Problem: The check readers Orion Federal Credit Union used to verify the soundness of checks were sunsetting.

Solution: Signing up with Bluepoint Solutions, check imaging software that also connected to the credit union's existing check fraud management program. With its vendor pick, Orion FCU made a move to upgrade to teller capture from branch check capture. The decision has helped eliminate imaging — and balancing — checks at the end of the day for the credit union. Orion FCU is the first to use the integrated product from Bluepoint.

When Early Warning LLC announced it was discontinuing its "deposit chek" analog reader, the fraud and risk vendor's customer Orion Federal Credit Union needed to find another way to determine the collectability likelihood for its members' checks. The Memphis, Tenn. credit union has nine branches.

It was the summer of 2012, a period when Orion FCU was also in the midst of a core conversion, which is akin to open-heart surgery for financial services companies. Wanting to wait until after the project completed (Labor Day weekend), the credit union knew it would have to move quickly to replace the check fraud prevention system. It also knew it wanted something that integrated with Early Warning, its check fraud management program partner since 2005 (and former supplier of analog readers). "If we wanted to continue with upfront bad check detection, we'd have to move to a different system," Stuart Harrington, general counsel at Orion FCU, tells BTN. "We wanted to use the opportunity to have an integrated product."

It chose a product that integrated into its new core and Early Warning: Bluepoint's ImagePoint Teller. "There were other ways to keep Early Warning, but they almost seemed like taking a step backward," says Harrington, pointing out that some products would have required the credit union to key in the check's MICR line information.

Since deploying Bluepoint earlier this year, Harrington says the credit union with more than $500 million in assets has realized a number of benefits from the software, including a speed-up of check processing. In the bank's old process, tellers scanned checks in batches in a back room on Canon scanners, then separately scanned the checks on the analog readers to see whether the checks were hard hits.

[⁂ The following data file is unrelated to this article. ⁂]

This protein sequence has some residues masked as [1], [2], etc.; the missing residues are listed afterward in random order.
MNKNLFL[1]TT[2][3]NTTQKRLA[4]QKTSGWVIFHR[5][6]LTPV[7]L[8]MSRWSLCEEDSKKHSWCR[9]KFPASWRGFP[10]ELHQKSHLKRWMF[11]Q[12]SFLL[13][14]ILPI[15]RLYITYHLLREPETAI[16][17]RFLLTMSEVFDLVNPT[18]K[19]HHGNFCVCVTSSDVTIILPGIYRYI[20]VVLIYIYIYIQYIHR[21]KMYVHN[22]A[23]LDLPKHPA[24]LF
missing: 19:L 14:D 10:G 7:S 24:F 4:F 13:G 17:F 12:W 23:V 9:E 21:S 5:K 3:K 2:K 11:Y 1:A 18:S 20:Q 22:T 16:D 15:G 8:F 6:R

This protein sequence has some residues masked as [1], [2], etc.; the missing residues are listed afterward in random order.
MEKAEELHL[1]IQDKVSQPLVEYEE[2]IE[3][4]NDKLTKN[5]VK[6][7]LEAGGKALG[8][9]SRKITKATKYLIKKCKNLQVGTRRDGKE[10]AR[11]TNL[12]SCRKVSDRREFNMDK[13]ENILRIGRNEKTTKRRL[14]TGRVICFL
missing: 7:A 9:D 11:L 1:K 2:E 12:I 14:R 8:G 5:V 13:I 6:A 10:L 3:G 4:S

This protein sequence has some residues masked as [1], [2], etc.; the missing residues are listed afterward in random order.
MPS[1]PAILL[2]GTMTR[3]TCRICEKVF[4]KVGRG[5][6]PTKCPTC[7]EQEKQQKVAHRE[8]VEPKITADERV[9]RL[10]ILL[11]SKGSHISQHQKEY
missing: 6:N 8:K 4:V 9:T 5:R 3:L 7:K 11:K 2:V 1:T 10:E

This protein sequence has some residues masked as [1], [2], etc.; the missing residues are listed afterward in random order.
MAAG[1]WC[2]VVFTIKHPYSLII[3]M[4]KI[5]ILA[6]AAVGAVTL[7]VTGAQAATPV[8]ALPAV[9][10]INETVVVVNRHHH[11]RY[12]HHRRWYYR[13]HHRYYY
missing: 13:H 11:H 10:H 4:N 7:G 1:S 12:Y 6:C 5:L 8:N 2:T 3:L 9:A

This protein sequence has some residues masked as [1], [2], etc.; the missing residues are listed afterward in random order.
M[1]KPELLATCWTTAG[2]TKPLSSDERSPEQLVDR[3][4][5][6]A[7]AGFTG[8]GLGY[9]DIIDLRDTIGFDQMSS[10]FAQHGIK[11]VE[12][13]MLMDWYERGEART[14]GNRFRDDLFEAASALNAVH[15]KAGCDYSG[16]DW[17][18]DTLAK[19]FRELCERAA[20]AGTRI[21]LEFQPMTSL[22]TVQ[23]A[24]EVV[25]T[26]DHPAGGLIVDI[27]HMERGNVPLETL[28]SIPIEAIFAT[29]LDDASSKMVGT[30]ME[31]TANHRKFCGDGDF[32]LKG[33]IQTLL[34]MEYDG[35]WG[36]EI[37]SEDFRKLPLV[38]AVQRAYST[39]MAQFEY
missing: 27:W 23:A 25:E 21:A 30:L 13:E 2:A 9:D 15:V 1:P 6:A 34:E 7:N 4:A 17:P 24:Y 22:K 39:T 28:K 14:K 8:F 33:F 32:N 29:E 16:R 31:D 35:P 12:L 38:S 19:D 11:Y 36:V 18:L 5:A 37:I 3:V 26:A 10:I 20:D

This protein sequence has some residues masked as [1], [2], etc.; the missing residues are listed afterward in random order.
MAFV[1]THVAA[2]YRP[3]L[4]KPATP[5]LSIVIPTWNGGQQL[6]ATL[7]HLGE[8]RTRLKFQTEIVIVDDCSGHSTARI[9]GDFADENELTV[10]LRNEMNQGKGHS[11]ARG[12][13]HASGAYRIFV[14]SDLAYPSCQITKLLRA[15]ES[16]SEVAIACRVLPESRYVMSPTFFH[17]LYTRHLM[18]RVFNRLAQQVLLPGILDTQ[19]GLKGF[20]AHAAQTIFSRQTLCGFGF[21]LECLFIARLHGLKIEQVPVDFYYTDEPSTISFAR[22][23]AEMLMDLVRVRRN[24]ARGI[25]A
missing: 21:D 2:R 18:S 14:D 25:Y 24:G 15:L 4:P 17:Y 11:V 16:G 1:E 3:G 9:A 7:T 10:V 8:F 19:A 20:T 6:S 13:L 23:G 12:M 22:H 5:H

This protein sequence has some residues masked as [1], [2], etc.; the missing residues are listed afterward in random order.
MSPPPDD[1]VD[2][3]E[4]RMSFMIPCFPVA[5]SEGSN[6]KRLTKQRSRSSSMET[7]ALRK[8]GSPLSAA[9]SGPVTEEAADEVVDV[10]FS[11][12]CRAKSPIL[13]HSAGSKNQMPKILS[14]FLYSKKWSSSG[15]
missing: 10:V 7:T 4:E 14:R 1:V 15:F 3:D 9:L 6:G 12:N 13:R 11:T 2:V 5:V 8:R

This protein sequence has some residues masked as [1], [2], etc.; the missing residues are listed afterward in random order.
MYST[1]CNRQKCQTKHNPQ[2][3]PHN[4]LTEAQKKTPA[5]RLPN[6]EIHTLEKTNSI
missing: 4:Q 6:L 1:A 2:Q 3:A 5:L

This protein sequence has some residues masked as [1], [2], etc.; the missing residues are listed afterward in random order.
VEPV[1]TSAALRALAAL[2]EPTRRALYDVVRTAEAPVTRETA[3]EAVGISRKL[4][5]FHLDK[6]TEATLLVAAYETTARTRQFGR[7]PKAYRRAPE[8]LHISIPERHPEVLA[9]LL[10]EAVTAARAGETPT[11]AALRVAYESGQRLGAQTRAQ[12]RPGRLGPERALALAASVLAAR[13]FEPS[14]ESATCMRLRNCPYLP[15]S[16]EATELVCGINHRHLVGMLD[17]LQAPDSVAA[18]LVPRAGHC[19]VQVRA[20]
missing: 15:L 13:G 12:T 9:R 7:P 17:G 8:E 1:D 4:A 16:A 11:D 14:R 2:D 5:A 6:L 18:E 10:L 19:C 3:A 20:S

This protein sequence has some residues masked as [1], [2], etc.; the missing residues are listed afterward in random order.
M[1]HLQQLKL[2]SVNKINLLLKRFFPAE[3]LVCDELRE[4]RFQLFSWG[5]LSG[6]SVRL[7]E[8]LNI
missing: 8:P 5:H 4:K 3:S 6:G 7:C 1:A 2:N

By upgrading to fraud detection and image capture at the teller line — and removing the need to scan checks twice — the teller's end-of-day work was reduced. "You are taking what took minutes to seconds," Harrington says. "The teller loves it…you don't want to mess with your tellers."

Back-office personnel are also benefiting from time savings gained from Orion FCU's recent technology deployment. Indeed, Harrington estimates the Fed previously returned about 200 checks each month due to poor image quality. In turn, the credit union's account processing unit had to hunt down the original checks to rescan and resubmit them, a process that ate up their day. That issue has improved since installing Bluepoint's software. Now, only about 10 checks per month are returned for poor imaging, Harrington says.

Bluepoint's teller interface is something Harrington also identifies as a bonus. The design obviously flags the teller when there's an issue with a check (such as displaying a big red banner when an account is closed), and prompts a teller on next steps "in plain language," he says. According to Harrington, the software can prompt the teller to tell the customer exactly what's wrong with the check, particularly if the check must be held. In the past approach, the teller would receive a code that corresponded to the likelihood of the check's collectability.

The cost of Bluepoint is comparable to what the credit union had been paying; however, Orion FCU did have to invest in scanners as every teller station comes with the hardware now. One scanner costs the company about $500 but he says that's a "minimal investment" for a product that offsets potential losses. "In the end, it pays for itself," he says. The new scanners are Canon CR-50, while the credit union also uses some of its old scanners, Canon CR-180, where space allows.

Because Bluepoint operates faster than its old method, among other reasons, the credit union lowered its threshold of what checks to run through Early Warning's Deposit Chek to $50 from $300. Previously, Orion FCU assumed if someone was going to try to pass a bad check to its members, it would be a larger amount; however, it has already caught $50 checks drawn on closed accounts, says Harrington. Still, it's early days to know if those are random episodes or whether a fraudster is testing the waters. "Stopping a $50 check now might deter an attempt with a $1,000 check later," he says.

In the coming months, Harrington says the credit union will deepen its integration with Bluepoint. He anticipates advancing the partnership to eliminate data entry for tellers. To that end, Bluepoint will pass the check amount to the core system so that a teller no longer has to type in the amount. "We're only in phase one with Bluepoint," he says.

Orion FCU has not made mobile RDC available to members. "We are looking at RDC eventually," Harrington says. For now, the credit union is working on making sure all of its many investments in the past year operate well. "We want to follow through on them."